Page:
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Computing (FOLDOC) dictionary
Moore's Law
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architecture /morz law/ The observation, made in 1965 by
Intel co-founder Gordon Moore while preparing a speech,
that each new memory integrated circuit contained roughly
twice as much capacity as its predecessor, and each chip was
released within 18-24 months of the previous chip. If this
trend continued, he reasoned, computing power would rise
exponentially with time.
Moore's observation still holds in 1997 and is the basis for
many performance forecasts. In 24 years the number of
transistors on processor chips has increased by a factor of
almost 2400, from 2300 on the Intel 4004 in 1971 to 5.5
million on the Pentium Pro in 1995 (doubling roughly every
two years).
Date Chip Transistors MIPS clock/MHz
Nov 1971 4004 2300 0.06 0.108
Apr 1974 8080 6000 0.64 2
Jun 1978 8086 29000 0.75 10
Feb 1982 80286 134000 2.66 12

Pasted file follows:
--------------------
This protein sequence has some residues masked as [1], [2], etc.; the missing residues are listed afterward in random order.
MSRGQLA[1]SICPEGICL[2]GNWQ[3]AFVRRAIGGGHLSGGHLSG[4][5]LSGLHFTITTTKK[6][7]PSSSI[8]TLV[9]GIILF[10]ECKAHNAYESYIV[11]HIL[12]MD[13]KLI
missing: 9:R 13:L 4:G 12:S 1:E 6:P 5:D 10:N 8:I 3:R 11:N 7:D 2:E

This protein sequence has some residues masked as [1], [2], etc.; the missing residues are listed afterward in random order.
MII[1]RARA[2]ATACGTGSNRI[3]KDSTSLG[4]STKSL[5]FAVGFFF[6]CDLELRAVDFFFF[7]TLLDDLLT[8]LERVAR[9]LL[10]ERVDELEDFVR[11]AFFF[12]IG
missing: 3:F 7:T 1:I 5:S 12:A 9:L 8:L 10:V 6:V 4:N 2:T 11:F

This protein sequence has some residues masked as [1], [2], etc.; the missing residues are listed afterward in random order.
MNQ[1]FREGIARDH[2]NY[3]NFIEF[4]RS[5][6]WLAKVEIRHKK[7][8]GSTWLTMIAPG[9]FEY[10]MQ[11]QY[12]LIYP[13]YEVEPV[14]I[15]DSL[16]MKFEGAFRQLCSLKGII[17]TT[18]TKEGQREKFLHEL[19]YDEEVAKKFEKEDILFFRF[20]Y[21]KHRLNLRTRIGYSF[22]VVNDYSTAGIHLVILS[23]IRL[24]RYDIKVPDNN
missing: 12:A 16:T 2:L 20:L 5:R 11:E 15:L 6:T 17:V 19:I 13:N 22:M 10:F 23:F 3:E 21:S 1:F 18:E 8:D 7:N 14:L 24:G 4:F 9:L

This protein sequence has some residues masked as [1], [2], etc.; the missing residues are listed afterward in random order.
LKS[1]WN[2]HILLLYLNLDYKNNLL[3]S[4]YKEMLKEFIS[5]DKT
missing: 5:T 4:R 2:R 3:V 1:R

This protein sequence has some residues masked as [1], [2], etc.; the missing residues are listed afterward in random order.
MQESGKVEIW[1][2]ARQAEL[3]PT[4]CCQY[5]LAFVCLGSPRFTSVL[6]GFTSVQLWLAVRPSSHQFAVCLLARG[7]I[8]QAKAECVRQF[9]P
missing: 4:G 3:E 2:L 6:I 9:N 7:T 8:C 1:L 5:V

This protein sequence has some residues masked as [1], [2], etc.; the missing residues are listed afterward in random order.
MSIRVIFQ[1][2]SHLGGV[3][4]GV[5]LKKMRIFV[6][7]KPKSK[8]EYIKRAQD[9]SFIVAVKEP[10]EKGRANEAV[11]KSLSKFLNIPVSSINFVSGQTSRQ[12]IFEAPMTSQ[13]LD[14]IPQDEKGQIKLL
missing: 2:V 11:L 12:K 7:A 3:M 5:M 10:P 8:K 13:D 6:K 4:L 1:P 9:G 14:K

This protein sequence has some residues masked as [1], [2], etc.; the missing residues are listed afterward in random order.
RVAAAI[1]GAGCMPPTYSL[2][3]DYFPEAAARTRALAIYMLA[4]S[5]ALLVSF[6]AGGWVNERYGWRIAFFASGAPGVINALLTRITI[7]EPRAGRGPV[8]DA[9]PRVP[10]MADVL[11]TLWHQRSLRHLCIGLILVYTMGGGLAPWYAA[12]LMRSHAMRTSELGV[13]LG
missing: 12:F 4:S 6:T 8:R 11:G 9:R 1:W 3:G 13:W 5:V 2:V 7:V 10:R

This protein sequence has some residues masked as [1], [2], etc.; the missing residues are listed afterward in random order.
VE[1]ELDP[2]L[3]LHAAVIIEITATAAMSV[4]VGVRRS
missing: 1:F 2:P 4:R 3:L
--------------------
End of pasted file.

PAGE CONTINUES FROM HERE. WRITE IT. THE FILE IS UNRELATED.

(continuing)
Oct 1985 386DX 275000 5 16
Apr 1989 80486 1200000 20 25
Mar 1993 Pentium 3100000 112 66
Nov 1995 Pentium Pro 5500000 428 200
Moore's Law has been (mis)interpreted to mean many things over
the years. In particular, microprocessor performance has
increased faster than the number of transistors per chip. The
number of MIPS has, on average, doubled every 1.8 years for
the past 25 years, or every 1.6 years for the last 10 years.
While more recent processors have had wider data paths,
which would correspond to an increase in transistor count,
their performance has also increased due to increased clockrates.
Chip density in transistors per unit area has increased less
quickly - a factor of only 146 between the 4004 (12 mm^2) and
the Pentium Pro (196 mm^2) (doubling every 3.3 years).
Feature size has decreased from 10 to 0.35 microns which
would give over 800 times as many transistors per unit.
However, the automatic layout required to cope with the
increased complexity is less efficient than the hand layout
used for early processors.